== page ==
From Maryland to Merseyside, the idea of a midnight basketball league is catching on in Liverpool. Hundreds of players have signed up for the free to play scheme run by community organisation, Toxteth El8te, with funding from Merseyside Police.
Anyone age from the age of 12 now have the opportunity to play basketball for free, at LJMU Sport, the impressive hub at Liverpool John Moores University.
The initiative is regarded as an ‘overnight success’ by organisers, and the launch of the first ranked “Midnight League” adds a competitive element.
Co-founder Emile Coleman is excited to see growth and development for the grass roots initiative: “We’re looking forward to the expansion of the league format, we used the starting weeks of our Midnight League programme to draw up a large player pool, so that it was accessible for anyone.
“We didn’t want anyone to feel like they were put off and couldn’t be part of a team. So the open format has helped everyone forge relationships and now start teams together.
“We can really see a community is starting to build around the sessions.’’
Toxteth El8te was launched in 2022 and the programme is a beacon in the community, delivering high-level inclusive basketball. All sessions are free of charge, with the programme ensuring a safe place to socialise and stay active.
Originating from Glenarden, Maryland, the midnight league initiative was introduced to tackle the growing crime rate and anti-social behaviour. Between 1990 and 1994, incidents dropped by 30% in the founding city, proving the model successful.
With sport a strong part of Liverpool’s identity, Coleman knows how important it is for the community to offer opportunities.
He added: ‘’We are living in dire times economically, and sadly more so in this city. Poverty levels are more stark than ever and having something that anyone can access for zero cost is phenomenal.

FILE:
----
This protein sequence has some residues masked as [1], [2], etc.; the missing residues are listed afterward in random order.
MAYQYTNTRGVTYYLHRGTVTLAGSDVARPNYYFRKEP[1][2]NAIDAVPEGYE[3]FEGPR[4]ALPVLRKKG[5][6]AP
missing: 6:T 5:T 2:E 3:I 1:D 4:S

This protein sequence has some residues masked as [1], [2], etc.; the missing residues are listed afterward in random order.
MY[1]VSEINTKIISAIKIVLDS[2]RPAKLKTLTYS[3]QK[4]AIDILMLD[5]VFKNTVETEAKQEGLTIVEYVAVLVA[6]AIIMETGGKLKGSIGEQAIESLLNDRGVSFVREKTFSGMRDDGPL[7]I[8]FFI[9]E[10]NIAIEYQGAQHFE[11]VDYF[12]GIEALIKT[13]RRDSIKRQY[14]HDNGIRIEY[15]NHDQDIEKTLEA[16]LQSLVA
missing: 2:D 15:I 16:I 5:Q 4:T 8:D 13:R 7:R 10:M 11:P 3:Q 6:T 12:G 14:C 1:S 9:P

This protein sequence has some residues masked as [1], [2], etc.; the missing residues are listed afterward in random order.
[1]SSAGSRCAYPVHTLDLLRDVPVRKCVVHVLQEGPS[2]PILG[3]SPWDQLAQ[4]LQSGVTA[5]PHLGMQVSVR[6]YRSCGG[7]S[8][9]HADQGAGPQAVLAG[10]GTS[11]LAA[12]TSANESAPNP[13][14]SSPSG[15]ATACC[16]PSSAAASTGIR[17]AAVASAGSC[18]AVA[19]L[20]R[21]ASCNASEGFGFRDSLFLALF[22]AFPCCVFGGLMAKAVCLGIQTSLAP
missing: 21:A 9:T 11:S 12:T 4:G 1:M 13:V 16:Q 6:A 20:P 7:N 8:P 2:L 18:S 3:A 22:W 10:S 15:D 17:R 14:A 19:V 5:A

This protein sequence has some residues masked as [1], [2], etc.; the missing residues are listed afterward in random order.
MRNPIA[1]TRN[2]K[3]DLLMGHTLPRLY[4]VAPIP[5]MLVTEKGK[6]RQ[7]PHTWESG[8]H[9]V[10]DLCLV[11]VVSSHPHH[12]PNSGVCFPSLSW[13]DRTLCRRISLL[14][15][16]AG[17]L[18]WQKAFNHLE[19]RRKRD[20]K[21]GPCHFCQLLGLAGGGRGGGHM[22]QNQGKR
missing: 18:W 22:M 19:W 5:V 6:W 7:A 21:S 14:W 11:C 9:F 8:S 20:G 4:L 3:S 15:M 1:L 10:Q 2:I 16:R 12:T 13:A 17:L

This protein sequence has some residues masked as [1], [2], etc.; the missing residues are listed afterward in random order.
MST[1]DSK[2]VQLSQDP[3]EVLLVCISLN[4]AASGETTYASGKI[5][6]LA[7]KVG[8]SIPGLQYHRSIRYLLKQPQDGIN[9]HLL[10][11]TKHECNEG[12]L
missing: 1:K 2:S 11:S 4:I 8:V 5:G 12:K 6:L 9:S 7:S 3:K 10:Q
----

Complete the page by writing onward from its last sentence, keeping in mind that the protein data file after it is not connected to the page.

“One thing we noticed is that sport has a financial barrier and we have manged to remove that, which is something we’re proud of.’’
Funding comes from Operation Stonehaven, run by Merseyside Police in an effort to combat drug dealing. Through the Midnight League, young adults are also being steered from crime to the basketball court.
Coleman admits sustainability could have proved an issue, although receiving a year’s funding is something he described as ‘amazing’.
He said: “It was a no-brainer. I contacted Merseyside Police about basketball as an intervention and the dramatic effect it can have as a tool.
“We took a lot of the successful aspects of Midnight Leagues in the US, which is something I’ve been obsessed with since the 90’s and it had never been done before in Liverpool.’’
With similar events set up in London and Birmingham, it hasn’t proved easy to organise in Liverpool, with Coleman addressing the city’s lack of facilities. Despite this, the league’s potential it seems can only get better.
The founder added: ’’The environment is amazing, it’s fun. It’s almost like the Wizard of Oz, you pull back the curtains and there’s this wild thing happening on two courts, with mountains of young men and women playing!
“It’s a really good model of what can be rolled out nationally.’’
With Liverpool’s new league leaping to new heights weekly, Coleman says anyone who wants to get involved should sign up.